Americans talk about free trade but when a foreign competitor starts eating their patch they quickly find a way of putting up the barriers – and they don’t mind who gets caught in the crossfire.
That at least will be the reaction of most people outside of the US to the 220 per cent tariff ruling by the US Commerce Department on the C-Series aircraft built by the Canadian company, Bombardier. US latent protectionism, they will feel, has been boosted by its new President. And of course the reaction in the US is quite the reverse: foreigner companies use unfair subsidies to steal from the American market and have to be stopped.
“We are going to fight for every last American job,” Donald Trump said on his first visit as President to a factory – the Boeing Dreamliner plant in Charleston, South Carolina. Boeing is the chief US competitor to Bombardier, and while vastly larger it has reacted badly the sale of 75 of the C-series to Delta Airways. It has claimed that the planes were sold at “absurdly low prices”, which could only be achieved thanks to the subsidies from the Canadian, Quebec and British governments. We in the UK are involved because of support to Bombardier’s plant in Northern Ireland, the largest manufacturing employer there.
This story will rumble through the US courts and in all probability will end up with a final ruling next year. Meanwhile here is some background.
First, all governments help aircraft manufacturers in one way or another. This could be through defence contracts at favourable prices; it could be launch aid for specific projects; it could be help in getting lucrative export deals, or a score of other forms of support, from help in building new plants though to training and research grants. This is a very grey area, and what is fair and what is not fair depends on the perspective of the viewer.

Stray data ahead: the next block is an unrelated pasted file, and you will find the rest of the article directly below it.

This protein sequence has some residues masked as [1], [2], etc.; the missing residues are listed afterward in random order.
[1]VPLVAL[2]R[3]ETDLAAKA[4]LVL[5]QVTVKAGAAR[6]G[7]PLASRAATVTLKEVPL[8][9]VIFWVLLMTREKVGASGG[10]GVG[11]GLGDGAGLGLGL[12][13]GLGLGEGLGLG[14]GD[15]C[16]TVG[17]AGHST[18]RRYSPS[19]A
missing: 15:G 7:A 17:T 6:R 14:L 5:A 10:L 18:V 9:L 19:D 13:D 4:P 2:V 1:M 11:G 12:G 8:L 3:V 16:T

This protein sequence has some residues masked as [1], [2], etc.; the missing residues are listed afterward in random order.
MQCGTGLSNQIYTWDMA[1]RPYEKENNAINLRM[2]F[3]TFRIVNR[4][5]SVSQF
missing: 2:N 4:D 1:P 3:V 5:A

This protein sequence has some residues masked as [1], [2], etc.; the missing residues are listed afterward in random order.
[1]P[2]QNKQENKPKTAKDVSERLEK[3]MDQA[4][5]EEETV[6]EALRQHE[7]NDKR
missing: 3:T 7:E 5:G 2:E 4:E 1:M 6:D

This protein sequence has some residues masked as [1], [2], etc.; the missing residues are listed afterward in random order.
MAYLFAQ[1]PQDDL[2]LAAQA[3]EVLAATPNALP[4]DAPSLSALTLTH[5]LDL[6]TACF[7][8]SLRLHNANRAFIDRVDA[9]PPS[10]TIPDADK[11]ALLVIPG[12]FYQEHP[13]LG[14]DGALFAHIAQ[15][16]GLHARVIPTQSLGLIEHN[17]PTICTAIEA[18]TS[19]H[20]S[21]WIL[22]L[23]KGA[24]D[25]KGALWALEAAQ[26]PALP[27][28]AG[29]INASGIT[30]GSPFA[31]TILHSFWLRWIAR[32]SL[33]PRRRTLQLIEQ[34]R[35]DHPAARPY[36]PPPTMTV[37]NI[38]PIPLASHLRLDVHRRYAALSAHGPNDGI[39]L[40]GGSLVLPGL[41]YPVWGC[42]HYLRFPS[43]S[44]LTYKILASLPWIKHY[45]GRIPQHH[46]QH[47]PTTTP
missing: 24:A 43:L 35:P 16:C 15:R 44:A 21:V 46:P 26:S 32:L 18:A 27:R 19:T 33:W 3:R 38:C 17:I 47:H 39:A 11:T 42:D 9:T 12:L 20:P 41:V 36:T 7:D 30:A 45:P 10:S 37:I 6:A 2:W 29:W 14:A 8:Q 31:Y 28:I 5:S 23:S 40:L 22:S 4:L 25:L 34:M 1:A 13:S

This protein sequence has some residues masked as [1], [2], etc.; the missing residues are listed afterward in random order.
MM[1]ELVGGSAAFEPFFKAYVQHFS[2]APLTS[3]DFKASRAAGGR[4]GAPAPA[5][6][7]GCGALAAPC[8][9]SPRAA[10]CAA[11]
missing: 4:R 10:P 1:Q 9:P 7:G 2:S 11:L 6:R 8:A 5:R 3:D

Second, Bombardier is in trouble as a company. Aircraft are about half its turnover and its new C-Series brings it into direct competition with Boeing and Airbus. Before that it focussed on making smaller regional and executive jets, where its main competitor was Brazil’s Embraer. (Its ultra-long-range Global Express executive jets are the preferred mode of transport of much of the entertainment aristocracy, including Oprah Winfrey, Celine Dion and Stephen Spielberg.) The company took a gamble on the C-Series, the largest versions of which will seat upwards of 150 people, and arguably the financial pressure of this project has starved the rest of the company of resources. Further, the latest and largest versions of the place have not been selling as well as hoped.
Third, Canada’s trade relationship is not all sweetness and light, despite the close political and other ties, the North American Free Trade Agreement or indeed the huge amount of cross-border trade that has taken place long before NAFTA was thought of. There has been a big and on-going row about timber, which has flared up again this year. (Donald Trump threatening a 20 per cent tariff on lumber imports.) There are tussles over dairy products, with Canada protecting its domestic industry. So the two countries have form. This is just the latest bout of a surprisingly touchy relationship.
There is, however, an established procedure for dealing with NAFTA disputes. Under Chapter 19 of the agreement, Canada, the United States and Mexico can take subsidy or dumping decisions before a panel and be bound by its judgement. This procedure is not invoked very often, but it does exist.
Finally, there is a political dimension to this as well as a legal one. Canada has hinted that it may cut imports of military equipment from the US, and Sir Michael Fallon, our Defence Secretary, has started to make similar threats.
For those of us who believe passionately in free trade, the great driving force behind the rise in global living standards over the past half-century, seeing supposedly friendly countries making threats at each other is not good. It is tempting to see this dispute in the context of the UK leaving the EU and needing to do deals with other countries, but it is more sensible to recognise it for what it is: one of a series of challenges to freedom of trade that we have had in the past and will have in the future. If it were to herald a general retreat into protectionism, it would be a disaster. I don’t think it will, be we should all be right to be worried.
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